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Actor code is processed in chunks separated by quiet periods of waiting for new events (messages). This can be naturally modeled through continuations. As JVM doesn't support continuations directly, they have to be simulated in the actors frameworks, which has slight impact on organization of the actors' code. However, the benefits in most cases outweigh the difficulties.

Code Block

import groovyx.gpars.actor.Actor
import groovyx.gpars.actor.DefaultActor

class GameMaster extends DefaultActor {
    int secretNum

    void afterStart() {
        secretNum = new Random().nextInt(10)
    }

    void act() {
        loop {
            react { int num ->
                if (num > secretNum)
                    reply 'too large'
                else if (num < secretNum)
                    reply 'too small'
                else {
                    reply 'you win'
                    terminate()
                }
            }
        }
    }
}

class Player extends DefaultActor {
    String name
    Actor server
    int myNum

    void act() {
        loop {
            myNum = new Random().nextInt(10)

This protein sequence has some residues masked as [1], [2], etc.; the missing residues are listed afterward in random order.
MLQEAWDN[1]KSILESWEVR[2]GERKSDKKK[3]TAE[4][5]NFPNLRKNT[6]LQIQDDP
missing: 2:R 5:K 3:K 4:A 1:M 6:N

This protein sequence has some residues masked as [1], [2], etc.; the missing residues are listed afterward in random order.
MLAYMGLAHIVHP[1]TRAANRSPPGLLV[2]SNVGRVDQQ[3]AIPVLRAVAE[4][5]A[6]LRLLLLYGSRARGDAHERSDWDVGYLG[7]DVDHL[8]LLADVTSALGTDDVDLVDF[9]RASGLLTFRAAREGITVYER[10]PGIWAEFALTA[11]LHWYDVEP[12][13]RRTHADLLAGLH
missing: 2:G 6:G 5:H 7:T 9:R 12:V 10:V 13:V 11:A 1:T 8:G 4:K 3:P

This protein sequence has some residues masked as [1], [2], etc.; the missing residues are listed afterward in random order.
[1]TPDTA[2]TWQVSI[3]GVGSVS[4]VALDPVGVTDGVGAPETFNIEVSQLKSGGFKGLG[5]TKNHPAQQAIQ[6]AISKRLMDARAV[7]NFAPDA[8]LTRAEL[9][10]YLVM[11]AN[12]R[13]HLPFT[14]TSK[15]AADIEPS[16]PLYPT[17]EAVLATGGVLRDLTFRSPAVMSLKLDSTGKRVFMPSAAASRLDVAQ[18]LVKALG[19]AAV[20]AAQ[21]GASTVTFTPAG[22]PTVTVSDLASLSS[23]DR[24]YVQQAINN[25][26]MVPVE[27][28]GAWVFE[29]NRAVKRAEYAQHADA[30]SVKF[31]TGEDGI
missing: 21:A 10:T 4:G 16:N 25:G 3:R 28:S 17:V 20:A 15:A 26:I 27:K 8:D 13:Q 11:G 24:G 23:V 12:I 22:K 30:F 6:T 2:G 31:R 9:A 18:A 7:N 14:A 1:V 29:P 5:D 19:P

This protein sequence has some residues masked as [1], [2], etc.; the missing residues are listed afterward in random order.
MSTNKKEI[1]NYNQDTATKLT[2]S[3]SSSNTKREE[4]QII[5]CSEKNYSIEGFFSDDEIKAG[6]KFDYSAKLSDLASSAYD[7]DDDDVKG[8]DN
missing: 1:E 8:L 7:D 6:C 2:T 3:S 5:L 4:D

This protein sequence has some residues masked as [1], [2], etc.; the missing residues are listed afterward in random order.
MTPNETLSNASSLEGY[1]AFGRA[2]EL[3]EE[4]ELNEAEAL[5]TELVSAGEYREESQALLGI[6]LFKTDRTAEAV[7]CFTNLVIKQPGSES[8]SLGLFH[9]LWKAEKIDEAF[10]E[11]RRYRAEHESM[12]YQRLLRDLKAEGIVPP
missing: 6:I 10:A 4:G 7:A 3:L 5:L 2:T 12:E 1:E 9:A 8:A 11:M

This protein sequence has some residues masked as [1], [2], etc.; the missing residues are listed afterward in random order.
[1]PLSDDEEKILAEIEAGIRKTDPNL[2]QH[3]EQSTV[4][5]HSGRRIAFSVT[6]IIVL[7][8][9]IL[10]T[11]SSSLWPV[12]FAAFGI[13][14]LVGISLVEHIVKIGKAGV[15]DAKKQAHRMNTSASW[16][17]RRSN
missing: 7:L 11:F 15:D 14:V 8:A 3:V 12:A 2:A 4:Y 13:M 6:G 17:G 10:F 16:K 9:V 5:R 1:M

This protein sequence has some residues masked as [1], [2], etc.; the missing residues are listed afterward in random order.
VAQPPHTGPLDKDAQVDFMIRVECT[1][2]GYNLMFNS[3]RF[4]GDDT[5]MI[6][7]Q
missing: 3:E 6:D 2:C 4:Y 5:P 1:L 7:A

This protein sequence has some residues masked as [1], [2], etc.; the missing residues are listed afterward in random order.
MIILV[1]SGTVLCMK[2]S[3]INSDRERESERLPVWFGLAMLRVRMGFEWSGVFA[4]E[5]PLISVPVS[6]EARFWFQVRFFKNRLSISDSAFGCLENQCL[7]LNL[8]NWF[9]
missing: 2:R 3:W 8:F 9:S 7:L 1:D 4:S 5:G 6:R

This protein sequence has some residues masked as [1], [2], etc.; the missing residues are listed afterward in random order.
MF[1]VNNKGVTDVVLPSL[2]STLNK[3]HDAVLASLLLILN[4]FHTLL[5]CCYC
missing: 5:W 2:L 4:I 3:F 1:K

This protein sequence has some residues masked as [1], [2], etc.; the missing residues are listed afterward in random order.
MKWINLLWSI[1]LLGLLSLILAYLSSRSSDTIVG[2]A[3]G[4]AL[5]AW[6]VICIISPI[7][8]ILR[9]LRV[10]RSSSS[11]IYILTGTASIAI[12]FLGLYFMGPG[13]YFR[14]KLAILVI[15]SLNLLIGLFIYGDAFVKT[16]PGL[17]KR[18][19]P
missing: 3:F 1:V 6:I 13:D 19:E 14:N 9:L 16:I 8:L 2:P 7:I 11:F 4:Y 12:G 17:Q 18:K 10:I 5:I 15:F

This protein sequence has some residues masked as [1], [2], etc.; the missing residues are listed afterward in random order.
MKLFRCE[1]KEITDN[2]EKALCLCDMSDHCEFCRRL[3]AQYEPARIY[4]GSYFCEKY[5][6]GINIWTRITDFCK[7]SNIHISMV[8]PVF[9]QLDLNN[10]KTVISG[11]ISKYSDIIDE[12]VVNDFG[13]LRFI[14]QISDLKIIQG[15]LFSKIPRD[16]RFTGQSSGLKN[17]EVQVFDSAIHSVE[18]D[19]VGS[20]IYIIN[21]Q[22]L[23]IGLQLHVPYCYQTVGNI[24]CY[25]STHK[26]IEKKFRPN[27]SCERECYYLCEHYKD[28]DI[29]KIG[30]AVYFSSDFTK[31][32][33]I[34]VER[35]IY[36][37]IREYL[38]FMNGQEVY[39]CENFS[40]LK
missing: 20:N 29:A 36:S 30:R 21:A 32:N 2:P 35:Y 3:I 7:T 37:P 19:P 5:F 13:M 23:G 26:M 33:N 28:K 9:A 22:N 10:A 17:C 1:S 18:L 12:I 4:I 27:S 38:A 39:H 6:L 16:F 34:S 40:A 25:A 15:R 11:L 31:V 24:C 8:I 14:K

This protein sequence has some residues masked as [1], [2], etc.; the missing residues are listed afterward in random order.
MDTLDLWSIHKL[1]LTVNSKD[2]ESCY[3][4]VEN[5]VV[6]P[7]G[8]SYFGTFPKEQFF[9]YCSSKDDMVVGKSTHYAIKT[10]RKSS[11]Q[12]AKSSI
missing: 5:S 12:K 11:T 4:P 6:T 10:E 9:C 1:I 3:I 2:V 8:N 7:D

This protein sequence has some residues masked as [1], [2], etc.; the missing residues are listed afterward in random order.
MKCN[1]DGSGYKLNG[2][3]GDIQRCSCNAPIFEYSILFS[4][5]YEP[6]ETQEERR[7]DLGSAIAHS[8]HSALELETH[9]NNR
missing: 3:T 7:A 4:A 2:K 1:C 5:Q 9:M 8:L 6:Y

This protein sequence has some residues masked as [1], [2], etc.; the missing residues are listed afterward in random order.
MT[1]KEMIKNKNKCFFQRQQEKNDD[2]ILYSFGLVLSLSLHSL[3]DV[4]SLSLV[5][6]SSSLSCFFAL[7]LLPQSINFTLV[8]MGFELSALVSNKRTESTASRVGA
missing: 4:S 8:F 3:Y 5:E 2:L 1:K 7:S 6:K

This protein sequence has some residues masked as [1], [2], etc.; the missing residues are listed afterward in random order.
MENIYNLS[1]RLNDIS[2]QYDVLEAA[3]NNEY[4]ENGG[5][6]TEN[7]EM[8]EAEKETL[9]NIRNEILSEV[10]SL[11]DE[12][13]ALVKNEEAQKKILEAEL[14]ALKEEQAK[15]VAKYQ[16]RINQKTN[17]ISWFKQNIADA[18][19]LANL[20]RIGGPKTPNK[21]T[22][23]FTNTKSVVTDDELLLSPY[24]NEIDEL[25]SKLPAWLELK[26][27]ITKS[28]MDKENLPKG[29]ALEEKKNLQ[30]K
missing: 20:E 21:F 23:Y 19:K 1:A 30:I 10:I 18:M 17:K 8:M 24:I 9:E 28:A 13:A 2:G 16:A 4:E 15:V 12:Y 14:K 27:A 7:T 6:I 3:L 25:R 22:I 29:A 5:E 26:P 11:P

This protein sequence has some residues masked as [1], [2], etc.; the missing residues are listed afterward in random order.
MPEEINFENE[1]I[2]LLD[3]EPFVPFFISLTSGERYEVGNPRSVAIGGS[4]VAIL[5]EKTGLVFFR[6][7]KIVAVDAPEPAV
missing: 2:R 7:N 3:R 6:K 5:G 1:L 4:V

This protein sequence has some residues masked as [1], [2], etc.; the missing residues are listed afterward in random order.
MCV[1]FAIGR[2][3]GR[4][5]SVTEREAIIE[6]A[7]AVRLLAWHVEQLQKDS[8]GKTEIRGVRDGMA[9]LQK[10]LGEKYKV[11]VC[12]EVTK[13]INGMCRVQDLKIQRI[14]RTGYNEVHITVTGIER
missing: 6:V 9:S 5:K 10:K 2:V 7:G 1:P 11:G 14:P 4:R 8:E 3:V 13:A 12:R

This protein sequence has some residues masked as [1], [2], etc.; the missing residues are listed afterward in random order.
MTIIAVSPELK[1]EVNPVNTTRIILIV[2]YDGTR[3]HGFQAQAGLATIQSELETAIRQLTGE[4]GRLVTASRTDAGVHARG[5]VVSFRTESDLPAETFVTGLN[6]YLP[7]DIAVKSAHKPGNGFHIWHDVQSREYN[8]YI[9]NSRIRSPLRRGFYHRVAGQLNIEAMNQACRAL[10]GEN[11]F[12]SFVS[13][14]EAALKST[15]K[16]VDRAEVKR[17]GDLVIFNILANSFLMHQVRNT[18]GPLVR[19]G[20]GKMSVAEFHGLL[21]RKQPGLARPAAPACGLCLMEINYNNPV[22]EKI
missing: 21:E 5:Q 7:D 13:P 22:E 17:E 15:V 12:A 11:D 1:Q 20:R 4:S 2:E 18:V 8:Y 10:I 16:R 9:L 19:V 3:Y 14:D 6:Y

server.send myNum
            react {
                switch (it) {
                    case 'too large':
                        println "$name: $myNum was too large"
                        break
                    case 'too small':
                        println "$name: $myNum was too small"
                        break
                    case 'you win':
                        println "$name: I won $myNum"; terminate()
                }
            }
        }
    }
}

def master = new GameMaster().start()
def player = new Player(name: 'Player', server: master).start()

[master, player]*.join()

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For more details on Actors visit the Actors section of the User Guide.

Please also see the numerous Actor Demos.